http://dx.doi.org/10.1371/journal.pone.0036661.g002

To determine the distance from the suction source at which larvae initiated an avoidance burst, we marked the chamber into one millimeter radial sections from the center. Figure 3A shows a frequency distribution of the distances from the suction source at which larvae initiated a burst. Most larvae initiated a burst between 0.5 and 1.0 cm from the suction source. Far fewer larvae initiated a burst when located closer to the suction source, or when they were more than 1 cm away from the suction source. Larvae that initiated a burst closer to the suction source tended to travel a greater distance during the burst than larvae that initiated their burst further away from the suction. Therefore, the location of burst initiation and the burst distance traveled is significantly correlated (Fig. 3B). We assume that larvae located closer to the suction source experienced faster flows than larvae located further away from the suction source, based on the velocity values that we measured with euthanized larvae (Fig. 3C). Larvae that initiated their burst closer to the suction source had a higher burst velocity compared to larvae that initiated a burst further away. The result is that the average burst velocity was also significantly correlated to the location of the burst initiation (Fig. 3D).

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Figure 3. Characteristics of bursting behavior in the suction chamber for untreated larvae.

A. Percentage of fish initiating a burst at a given radial distance from the suction source, where the origin of the suction source is at 0 cm. Most larvae initiate a swimming burst between 0.5–1.0 cm (1–2 body lengths) away from the suction source, while far fewer larvae initiate a burst closer or further away (N = 98). B. Relationship between burst distance and location of burst initiation. The closer to the suction source a burst is initiated the farther the distance traveled during the burst (N = 98, R2 = 0.09, p = 0.02). C. Velocity of passively drifting euthanized larvae as a function of distance from the suction source. The average drifting velocity of ten bodies was smoothed using a cubic spine (gray shaded area represents the standard error of the mean, N = 10). D. Average burst velocity as a function of the location of burst initiation. The closer to the suction source the burst is initiated, the faster the burst velocity (N = 98, R2 = 0.06, p = 0.01).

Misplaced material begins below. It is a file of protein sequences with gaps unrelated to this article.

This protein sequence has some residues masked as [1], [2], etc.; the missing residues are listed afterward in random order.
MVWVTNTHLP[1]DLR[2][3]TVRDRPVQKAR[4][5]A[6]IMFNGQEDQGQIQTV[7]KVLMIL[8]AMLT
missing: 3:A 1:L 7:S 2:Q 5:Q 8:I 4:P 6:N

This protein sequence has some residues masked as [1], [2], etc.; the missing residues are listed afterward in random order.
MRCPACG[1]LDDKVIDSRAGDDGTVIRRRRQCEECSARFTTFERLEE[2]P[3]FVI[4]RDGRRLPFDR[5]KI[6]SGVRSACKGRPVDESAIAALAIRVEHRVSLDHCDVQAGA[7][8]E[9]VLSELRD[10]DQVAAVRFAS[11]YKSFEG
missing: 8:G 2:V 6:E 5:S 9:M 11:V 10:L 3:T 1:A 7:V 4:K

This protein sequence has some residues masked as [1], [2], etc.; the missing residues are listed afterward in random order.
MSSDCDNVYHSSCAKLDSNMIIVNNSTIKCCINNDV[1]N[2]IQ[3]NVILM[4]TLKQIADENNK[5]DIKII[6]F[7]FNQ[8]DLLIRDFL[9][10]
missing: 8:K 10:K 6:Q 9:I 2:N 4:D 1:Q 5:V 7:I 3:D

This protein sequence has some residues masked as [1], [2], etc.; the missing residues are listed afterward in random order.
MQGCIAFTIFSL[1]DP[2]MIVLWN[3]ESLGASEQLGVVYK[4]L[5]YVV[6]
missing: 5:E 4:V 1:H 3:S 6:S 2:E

http://dx.doi.org/10.1371/journal.pone.0036661.g003

We next asked which neuromasts of the posterior lateral line system (PLL) are involved in detecting the flow created at the suction source. Subsets of PLL neuromasts were ablated with neomycin to create five treatment groups, comprised of fish with (1) rostral neuromasts of the PLL ablated, (2) middle neuromasts of the PLL ablated, (3) caudal neuromasts (neuromasts posterior to and including the L5) of the PLL ablated, (4) the complete PLL ablated and (5) a control group which went through a sham ablation procedure but had an intact PLL (Fig. 4A). In all groups the anterior lateral line system containing the cranial neuromasts was left intact. Treatments 1–3 were designed to affect approximately the same number of neuromasts. We found that significantly fewer larvae escaped the suction source when either the complete PLL was ablated or the caudal neuromasts were ablated compared to control larvae (Fig. 4B). There was no significant difference between control larvae and larvae with either their rostral or middle PLL neuromasts ablated. We found a significant difference between larvae with their middle neuromasts ablated and larvae with their complete PLL ablated. There were no significant differences between complete PLL ablated larvae and larvae with only their caudal neuromasts ablated.

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Figure 4. The effects of selective neuromast ablation on the ability of larvae to avoid a suction source.